Blended learning is a buzzword frequently banded about in training circles. It essentially means training that combines online learning with classroom-based tuition and its popularity is growing fast. This is because studies have shown that it fosters higher student engagement, increased learner retention levels and generally has a positive impact on training attitudes.
This type of learning environment is particularly applicable to project management. Projects by their nature require a lot of on-site working, sometimes in extreme environments. This doesn’t always lend itself well to traditional, classroom-based learning. Courses continue, however, to be a very important aspect of training because of the way they allow students to reflect on what they know already, share experiences with peers and apply their learning to an industry environment. There is significant evidence to support the move to blended learning environments, which have been shown to be highly beneficial for students. In this situation, the training is partly classroom-based and partly self-directed within an advanced e-learning environment.
Consider a traditional four day project management course that would have been conducted entirely in the classroom in the past. With a blended learning approach, the same course would involve two days of classroom training and a further two days worth of training completed online. This could be done over a three month period enabling the student to fit the course around existing commitments.
As training providers, our experience working with a blended learning approach has been that it can deliver exceptional results. It helps students to reinforce training content in their own time, either individually or as part of a study group. Students are given the opportunity to reflect further on what they discussed in the classroom and can apply it to further scenarios, perhaps as part of an assessment or coursework. Sharing experiences is particularly relevant in project management training. So much of the learning process involves talking to people with similar experiences, whether that is done face-to-face in a classroom or online in a support group.
Study at a convenient and flexible pace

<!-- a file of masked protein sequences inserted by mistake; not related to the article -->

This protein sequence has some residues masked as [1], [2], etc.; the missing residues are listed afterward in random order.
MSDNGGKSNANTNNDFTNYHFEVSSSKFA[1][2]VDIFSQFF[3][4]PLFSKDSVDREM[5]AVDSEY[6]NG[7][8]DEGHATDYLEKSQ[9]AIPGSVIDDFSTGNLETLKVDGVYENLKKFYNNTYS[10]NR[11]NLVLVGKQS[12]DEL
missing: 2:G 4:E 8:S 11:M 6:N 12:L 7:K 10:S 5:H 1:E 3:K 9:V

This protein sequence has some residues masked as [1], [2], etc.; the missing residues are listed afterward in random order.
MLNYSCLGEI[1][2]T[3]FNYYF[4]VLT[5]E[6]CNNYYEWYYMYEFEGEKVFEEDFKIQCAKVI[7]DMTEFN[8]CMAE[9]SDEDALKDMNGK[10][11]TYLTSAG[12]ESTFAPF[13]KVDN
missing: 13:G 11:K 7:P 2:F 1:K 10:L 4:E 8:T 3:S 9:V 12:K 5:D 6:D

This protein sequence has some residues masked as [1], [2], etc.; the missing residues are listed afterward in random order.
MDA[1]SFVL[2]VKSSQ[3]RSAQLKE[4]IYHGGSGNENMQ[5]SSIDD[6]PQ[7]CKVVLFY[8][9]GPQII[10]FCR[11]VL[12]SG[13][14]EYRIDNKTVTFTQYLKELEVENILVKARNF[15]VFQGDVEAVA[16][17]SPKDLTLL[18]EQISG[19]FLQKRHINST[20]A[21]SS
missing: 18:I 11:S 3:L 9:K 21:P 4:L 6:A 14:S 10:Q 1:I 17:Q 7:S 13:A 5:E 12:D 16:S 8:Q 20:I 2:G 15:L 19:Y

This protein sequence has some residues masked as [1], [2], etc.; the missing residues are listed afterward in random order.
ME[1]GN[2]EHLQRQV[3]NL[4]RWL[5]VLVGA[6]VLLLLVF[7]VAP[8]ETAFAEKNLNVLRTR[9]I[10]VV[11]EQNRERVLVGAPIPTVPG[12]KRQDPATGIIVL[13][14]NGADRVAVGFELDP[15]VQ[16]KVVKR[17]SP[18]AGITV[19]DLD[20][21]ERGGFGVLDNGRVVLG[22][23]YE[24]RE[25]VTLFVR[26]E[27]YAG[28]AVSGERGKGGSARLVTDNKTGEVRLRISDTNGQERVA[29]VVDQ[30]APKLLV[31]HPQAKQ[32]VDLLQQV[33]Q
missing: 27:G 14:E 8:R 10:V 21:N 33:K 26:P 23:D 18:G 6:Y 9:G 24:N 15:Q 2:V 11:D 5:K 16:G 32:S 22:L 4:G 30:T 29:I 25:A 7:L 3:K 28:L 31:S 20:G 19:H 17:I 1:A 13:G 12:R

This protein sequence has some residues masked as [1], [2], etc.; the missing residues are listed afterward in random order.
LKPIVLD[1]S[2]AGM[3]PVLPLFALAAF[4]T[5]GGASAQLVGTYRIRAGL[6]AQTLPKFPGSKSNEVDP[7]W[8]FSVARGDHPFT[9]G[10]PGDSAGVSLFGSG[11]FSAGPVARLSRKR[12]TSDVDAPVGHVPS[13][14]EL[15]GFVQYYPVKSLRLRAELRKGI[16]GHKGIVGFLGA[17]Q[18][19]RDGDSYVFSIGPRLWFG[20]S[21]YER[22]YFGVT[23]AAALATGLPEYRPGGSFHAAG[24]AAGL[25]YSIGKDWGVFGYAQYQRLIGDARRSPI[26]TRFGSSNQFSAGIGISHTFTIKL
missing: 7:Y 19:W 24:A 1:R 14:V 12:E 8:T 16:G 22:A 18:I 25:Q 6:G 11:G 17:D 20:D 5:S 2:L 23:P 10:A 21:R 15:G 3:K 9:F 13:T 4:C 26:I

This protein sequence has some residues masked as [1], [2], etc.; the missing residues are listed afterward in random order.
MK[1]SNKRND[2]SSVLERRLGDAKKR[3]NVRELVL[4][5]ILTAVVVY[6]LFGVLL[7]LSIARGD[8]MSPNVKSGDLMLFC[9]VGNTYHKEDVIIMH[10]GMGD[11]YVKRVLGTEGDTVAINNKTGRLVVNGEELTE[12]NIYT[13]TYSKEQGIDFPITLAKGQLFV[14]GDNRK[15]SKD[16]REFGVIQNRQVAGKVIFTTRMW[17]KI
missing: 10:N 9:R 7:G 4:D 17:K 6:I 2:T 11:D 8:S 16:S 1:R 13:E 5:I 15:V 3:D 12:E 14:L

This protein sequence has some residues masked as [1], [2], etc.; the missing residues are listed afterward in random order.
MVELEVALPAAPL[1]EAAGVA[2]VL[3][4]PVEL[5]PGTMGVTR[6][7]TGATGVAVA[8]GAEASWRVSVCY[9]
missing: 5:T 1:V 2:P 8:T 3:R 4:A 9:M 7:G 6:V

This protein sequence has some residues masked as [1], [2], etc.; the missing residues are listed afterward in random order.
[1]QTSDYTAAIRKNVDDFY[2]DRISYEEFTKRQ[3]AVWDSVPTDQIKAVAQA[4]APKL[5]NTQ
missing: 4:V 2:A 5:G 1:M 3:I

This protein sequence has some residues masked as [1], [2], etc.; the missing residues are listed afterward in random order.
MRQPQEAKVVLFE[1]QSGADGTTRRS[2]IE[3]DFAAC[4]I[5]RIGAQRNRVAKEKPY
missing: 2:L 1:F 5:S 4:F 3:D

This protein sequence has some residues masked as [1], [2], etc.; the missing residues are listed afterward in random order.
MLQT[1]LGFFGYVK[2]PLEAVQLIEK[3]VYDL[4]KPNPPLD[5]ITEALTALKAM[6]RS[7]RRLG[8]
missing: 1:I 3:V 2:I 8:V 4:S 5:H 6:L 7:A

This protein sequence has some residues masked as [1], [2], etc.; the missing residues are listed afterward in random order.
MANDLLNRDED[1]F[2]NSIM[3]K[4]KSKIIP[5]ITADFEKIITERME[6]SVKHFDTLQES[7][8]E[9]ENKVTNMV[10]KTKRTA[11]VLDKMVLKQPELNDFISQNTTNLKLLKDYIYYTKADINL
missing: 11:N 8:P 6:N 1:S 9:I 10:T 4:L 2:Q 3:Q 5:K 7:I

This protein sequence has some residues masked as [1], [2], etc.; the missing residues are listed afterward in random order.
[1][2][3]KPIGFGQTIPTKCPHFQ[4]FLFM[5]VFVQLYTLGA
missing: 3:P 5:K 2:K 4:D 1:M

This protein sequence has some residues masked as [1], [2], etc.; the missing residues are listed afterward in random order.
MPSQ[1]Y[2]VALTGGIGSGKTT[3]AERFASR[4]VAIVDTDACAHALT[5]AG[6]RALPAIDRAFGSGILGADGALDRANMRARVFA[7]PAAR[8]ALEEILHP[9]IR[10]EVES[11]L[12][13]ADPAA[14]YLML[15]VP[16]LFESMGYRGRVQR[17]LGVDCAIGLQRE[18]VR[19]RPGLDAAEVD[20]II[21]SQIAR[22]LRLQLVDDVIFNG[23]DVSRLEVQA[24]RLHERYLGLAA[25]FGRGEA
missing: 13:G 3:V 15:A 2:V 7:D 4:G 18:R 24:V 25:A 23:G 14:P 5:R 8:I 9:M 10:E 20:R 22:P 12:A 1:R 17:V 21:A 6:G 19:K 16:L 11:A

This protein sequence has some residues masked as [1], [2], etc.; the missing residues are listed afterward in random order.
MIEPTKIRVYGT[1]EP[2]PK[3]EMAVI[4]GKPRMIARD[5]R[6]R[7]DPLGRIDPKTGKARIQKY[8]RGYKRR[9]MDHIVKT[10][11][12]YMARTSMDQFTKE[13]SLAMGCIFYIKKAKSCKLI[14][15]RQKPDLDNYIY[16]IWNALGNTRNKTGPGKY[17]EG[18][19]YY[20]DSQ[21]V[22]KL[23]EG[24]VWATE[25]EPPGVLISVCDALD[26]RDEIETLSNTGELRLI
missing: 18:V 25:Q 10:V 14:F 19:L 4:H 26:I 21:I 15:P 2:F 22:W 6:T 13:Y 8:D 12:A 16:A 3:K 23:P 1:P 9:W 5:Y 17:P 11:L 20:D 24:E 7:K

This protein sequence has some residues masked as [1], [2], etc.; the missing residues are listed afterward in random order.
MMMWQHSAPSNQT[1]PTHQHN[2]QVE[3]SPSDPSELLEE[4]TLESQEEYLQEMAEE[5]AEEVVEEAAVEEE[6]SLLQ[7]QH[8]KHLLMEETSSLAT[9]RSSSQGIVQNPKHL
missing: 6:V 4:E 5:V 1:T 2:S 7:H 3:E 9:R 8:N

Today’s blended learning environments therefore offer a high level of flexibility allowing students to complement existing training and study at their own pace. They also facilitate the necessary levels of interactivity amongst students, with online interactive mentoring, international discussion forums and virtual classrooms. In some instances, live tutors deliver lectures via a webcam to students based anywhere and can also offer one-to-one coaching on specific issues.
Compare this with a 100% online training course. It might be possible to cover the content of the syllabus by distance learning but the student would lack the contextual insight they get from a group discussion. Being a good project manager is so much more than simply passing endless exams. The insight a student can gain when interacting with a tutor who can help them apply a theoretical discussion to their own industry, is invaluable. This is especially so with more advanced training, or for courses focusing on the development of specific soft skills – leadership or negotiation for example. With a blended learning approach, the student can learn the functional and theoretical skills elements of their courses via distance e-learning and verify this with online assessment prior to attending any classroom training. This in turn means that they can apply their new knowledge and skills and relate them to real-life scenarios and job roles.
The information for this post has been taken from an article written by 20|20 CEO Tony Marks CLICK HERE to read the full article.
20|20 has just completed a 250k GBP re-development of its flagship Blended Project Management development Programme ‘iKnowledge’.